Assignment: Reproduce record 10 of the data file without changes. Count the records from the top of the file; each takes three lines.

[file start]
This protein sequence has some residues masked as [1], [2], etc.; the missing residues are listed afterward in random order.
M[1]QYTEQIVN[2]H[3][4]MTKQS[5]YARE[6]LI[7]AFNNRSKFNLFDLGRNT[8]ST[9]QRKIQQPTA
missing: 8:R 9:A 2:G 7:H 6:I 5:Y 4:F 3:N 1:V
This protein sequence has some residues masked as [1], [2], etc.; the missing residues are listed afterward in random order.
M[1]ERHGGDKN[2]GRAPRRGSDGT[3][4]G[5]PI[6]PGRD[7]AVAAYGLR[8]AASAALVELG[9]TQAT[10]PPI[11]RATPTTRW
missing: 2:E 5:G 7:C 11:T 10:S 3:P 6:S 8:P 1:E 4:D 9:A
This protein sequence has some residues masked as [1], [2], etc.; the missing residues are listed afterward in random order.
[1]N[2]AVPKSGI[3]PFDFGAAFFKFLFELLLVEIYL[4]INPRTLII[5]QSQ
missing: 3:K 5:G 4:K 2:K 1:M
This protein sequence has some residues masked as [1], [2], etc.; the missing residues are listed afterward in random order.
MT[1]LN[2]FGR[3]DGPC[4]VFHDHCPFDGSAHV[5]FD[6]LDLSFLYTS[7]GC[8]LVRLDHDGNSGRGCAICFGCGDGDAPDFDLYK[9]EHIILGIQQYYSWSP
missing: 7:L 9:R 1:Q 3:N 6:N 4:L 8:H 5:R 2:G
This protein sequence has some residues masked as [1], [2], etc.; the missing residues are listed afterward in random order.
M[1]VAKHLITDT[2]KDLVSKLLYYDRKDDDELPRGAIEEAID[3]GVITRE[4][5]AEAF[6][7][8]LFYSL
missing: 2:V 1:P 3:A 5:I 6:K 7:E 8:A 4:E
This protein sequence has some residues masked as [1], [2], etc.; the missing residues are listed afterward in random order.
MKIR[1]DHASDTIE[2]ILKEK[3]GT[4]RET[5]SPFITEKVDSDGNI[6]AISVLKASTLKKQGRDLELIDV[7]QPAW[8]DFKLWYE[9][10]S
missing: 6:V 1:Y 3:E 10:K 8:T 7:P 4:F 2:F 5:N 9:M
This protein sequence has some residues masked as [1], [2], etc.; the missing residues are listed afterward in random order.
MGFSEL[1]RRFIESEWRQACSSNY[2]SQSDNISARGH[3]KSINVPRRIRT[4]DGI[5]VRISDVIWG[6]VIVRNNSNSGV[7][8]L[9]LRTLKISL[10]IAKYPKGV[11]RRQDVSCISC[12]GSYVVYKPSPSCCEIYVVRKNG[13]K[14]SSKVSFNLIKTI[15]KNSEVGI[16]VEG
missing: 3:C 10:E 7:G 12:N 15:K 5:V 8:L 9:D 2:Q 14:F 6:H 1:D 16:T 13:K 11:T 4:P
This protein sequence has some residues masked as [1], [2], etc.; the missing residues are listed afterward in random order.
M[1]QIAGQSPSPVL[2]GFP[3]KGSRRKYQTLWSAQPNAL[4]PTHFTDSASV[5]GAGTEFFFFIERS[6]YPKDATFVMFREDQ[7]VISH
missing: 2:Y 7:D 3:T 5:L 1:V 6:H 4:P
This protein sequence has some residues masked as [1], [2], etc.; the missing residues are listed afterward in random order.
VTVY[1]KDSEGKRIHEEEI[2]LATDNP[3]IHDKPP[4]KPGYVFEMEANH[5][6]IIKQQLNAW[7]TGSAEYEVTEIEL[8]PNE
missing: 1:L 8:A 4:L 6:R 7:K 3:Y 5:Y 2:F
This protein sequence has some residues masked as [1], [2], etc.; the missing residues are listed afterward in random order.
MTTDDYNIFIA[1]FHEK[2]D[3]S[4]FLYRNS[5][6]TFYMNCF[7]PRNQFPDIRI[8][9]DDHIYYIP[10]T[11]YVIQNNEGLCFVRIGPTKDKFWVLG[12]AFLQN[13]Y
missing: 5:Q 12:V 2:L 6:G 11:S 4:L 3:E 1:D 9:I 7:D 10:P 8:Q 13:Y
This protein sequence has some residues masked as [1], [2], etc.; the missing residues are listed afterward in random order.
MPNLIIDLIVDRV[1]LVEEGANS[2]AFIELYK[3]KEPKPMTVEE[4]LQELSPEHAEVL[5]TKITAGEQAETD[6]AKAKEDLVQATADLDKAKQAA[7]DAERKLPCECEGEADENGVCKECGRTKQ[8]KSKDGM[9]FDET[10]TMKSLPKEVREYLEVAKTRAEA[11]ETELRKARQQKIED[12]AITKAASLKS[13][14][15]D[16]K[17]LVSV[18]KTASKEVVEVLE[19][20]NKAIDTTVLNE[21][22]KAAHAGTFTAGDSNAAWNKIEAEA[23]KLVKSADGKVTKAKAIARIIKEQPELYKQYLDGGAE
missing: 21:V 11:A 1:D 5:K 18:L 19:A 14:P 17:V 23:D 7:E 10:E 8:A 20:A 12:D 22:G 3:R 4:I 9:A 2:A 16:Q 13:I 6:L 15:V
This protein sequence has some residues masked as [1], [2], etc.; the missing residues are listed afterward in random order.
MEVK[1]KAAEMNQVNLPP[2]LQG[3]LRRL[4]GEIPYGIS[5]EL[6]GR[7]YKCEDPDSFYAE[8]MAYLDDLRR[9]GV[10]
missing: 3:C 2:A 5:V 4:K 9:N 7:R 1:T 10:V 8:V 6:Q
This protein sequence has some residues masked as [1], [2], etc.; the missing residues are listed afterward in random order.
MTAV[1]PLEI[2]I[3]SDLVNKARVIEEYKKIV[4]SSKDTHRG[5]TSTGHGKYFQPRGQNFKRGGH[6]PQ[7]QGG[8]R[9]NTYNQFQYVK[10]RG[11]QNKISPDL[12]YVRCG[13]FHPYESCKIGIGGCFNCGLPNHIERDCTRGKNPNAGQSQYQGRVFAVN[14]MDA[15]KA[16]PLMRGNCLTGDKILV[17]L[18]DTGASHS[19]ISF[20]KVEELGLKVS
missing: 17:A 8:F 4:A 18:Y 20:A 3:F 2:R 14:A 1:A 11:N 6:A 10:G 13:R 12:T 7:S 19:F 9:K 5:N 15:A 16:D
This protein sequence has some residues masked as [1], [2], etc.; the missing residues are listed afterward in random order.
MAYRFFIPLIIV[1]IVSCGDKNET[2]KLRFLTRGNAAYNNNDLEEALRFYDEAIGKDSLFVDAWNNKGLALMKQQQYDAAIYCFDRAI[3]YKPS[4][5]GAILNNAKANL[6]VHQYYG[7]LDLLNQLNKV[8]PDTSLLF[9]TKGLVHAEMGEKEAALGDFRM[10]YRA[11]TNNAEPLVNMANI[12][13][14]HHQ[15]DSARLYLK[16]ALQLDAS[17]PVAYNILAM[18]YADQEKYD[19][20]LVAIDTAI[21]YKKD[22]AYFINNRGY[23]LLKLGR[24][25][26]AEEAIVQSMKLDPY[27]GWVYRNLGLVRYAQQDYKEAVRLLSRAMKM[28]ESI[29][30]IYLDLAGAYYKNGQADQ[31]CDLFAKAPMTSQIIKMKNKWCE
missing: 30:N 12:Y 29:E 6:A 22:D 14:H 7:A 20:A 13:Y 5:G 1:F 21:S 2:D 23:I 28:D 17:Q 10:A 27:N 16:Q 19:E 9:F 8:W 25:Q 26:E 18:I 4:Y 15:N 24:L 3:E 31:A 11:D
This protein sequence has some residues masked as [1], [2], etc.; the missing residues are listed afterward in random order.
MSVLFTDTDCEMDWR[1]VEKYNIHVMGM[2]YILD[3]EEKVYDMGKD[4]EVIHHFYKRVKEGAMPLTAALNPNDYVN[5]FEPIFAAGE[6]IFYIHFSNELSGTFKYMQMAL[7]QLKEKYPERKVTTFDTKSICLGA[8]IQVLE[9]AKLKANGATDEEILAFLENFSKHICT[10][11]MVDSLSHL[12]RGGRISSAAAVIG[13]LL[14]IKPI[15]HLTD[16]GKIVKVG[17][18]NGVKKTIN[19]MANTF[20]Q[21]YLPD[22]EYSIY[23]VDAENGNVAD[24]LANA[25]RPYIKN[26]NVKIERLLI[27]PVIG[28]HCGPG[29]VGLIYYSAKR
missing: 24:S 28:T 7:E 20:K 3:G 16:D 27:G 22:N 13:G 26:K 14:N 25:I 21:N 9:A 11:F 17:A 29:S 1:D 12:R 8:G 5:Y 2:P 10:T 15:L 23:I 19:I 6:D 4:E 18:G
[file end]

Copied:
This protein sequence has some residues masked as [1], [2], etc.; the missing residues are listed afterward in random order.
MTTDDYNIFIA[1]FHEK[2]D[3]S[4]FLYRNS[5][6]TFYMNCF[7]PRNQFPDIRI[8][9]DDHIYYIP[10]T[11]YVIQNNEGLCFVRIGPTKDKFWVLG[12]AFLQN[13]Y
missing: 5:Q 12:V 2:L 6:G 11:S 4:L 3:E 1:D 9:I 7:D 10:P 8:Q 13:Y